Elam seems particularly affronted by the poverty of the region. She points, over and over, to poverty as the deciding influence in all things, from religious beliefs to the standard of living: "The close kinship ties prevented many from leaving the area to find work for fear of leaving the security of family and comfort of the mountain lifestyle. Thus, poverty persisted."
But here's the thing: Sure, by urban criteria, the Appalachian people are dirt-poor. But to cope, they've developed a rich culture, strong family ties, a strong faith, and the "rugged individualism" that seems to offend Ms. Elam so deeply. I dunno, it sounds to me like these people are wealthy beyond belief in everything but money.
Since the article focuses on education, I should remind Ms. Elam that not all education takes place within schools. Somehow, since the dawn of human civilization, children have managed to become educated enough to survive, learning skills at their parents' knees and applying them as adults. Appalachian culture clearly prefers this method of education, not that espoused by Ms. Elam.
This reminds me of conversations we had with our kids on the subject of animal intelligence during our homeschooling years. "How intelligent are animals?" they would ask, and I would reply, "As intelligent as they need to be to survive."
The same might be applied to Appalachian culture: "How educated are they?" "As educated as they need to be to survive."
I do find it interesting that a more recent article reprinted in Scientific American asks, "Are people in Appalachia deprived of the benefits of technology, or are they protecting themselves from harmful effects of its misuse? ... It’s unfair to brand Appalachian skepticism as ignorance – particularly when it questions the corporations who are selling full-time surveillance of the general population for a considerable profit. ... Resistance is not ignorance."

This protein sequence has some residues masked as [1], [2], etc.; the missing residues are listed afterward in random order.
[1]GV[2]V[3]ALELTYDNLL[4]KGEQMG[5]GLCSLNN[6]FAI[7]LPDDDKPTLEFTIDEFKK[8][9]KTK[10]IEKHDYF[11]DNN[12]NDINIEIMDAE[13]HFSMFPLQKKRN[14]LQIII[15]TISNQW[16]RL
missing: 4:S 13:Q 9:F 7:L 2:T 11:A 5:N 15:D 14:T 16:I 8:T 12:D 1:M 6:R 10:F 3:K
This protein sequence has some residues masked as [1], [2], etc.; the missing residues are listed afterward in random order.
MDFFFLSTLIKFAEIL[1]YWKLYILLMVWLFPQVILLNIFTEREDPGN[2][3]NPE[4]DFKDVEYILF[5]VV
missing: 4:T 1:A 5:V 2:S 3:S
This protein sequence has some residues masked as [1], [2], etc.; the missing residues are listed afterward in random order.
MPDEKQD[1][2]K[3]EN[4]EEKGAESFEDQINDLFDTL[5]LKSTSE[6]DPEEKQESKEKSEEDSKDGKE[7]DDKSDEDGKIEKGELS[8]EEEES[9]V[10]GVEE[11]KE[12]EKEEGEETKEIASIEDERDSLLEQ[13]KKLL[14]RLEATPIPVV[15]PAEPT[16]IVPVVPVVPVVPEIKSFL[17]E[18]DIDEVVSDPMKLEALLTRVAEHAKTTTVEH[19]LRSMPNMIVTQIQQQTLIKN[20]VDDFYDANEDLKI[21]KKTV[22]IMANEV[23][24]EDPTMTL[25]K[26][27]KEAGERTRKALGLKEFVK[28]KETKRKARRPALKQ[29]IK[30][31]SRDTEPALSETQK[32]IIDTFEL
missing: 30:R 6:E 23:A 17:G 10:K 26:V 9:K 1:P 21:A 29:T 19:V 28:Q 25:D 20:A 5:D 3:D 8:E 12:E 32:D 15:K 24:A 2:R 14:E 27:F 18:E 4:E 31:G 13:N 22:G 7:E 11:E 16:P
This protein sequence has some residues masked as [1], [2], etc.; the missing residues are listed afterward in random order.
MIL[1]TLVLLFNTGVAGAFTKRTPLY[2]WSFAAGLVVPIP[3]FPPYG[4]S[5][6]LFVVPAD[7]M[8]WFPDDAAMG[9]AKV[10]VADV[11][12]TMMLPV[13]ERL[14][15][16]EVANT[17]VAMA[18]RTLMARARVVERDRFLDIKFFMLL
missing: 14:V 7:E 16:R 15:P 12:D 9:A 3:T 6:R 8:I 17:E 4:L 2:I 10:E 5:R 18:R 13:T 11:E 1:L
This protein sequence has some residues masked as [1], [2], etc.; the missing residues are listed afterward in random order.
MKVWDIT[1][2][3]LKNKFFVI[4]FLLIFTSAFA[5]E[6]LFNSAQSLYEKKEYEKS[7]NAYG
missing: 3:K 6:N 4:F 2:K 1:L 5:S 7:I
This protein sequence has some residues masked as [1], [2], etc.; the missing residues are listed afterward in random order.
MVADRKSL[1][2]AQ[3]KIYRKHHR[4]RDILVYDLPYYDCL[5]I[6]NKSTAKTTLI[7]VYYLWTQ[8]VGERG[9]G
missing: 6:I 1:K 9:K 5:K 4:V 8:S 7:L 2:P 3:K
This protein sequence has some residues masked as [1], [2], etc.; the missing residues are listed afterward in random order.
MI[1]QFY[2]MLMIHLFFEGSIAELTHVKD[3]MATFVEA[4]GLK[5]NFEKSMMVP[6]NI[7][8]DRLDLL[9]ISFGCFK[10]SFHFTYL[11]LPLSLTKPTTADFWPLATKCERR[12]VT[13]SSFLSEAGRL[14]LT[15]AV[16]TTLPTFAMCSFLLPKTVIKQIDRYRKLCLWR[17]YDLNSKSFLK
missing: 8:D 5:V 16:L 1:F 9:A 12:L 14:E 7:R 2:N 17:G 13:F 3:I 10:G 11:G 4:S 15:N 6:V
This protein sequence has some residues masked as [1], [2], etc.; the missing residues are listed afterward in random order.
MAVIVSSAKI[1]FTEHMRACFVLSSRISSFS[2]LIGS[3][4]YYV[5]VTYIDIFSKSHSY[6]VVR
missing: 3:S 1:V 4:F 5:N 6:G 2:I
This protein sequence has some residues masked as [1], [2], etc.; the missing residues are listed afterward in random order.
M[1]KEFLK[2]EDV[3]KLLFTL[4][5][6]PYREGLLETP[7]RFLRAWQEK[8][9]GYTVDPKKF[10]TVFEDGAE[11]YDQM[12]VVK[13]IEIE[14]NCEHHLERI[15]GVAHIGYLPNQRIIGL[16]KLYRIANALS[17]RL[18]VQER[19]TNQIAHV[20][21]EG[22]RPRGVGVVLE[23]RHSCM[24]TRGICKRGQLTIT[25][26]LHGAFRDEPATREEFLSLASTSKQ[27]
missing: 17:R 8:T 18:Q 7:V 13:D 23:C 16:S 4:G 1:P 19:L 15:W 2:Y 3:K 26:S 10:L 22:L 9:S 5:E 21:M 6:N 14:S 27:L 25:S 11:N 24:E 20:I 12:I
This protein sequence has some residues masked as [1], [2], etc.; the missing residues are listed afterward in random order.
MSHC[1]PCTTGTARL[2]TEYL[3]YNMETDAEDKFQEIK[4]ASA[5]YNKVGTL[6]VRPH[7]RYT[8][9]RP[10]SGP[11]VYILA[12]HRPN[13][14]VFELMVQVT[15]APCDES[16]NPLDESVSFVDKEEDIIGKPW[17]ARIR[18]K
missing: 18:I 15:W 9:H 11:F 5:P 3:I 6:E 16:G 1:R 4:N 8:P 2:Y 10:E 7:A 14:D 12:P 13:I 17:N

In NYC, you might need a Ph.D. in Victimology just to survive. In Appalachia, you don't. Deal with it.
I'm not claiming Appalachia is a flawless paradise without any problems. What I am saying is solutions offered by people like Ms. Elam are not what the people want – or need.
Elam concludes her paper by essentially hinting the Appalachian people are hopeless when it comes to modern standards of education, technology, and cultural benefits.
Good for them. I say, keep it up. Ms. Elam can go suck an egg.
First off, let me say I think Patrice is a little hard on Dr. Elam. I say "Dr." because I came across a reference to Elam's doctoral dissertation from the University of Texas in Austin titled "That’s Just the Way It Was: Teacher Experiences in Appalachian Kentucky, 1930-1960." I'm assuming her dissertation committee found her work acceptable and granted her a Ph.D.
When I say I think Patrice is being a little tough on Dr. Elam, it’s because Dr. Elam is simply a product of her environment and her education. She says in her dissertation she is native to eastern Kentucky, and I've no reason to doubt her. In reference to her husband, Dr. Elam wrote: "We are both Kentuckians and share not only love for one another, but also a love for the Appalachian Mountains and the Appalachian people. Because he dreamed bigger than I, our journey took us out of Kentucky and into an exciting and wonderful world."
Into an exciting and wonderful world. Huh. Sucks to be you, Kentucky.
If there is a single word that I could use to describe Dr. Elam, that word would be "elitist." I don't mean to be insulting when I use that term, however. Most of us are elitist in one way or another. As an example, I'm a country-boy elitist. I fully believe the self-dependent rural lifestyle that Patrice and I share is superior to living in a Metroplex.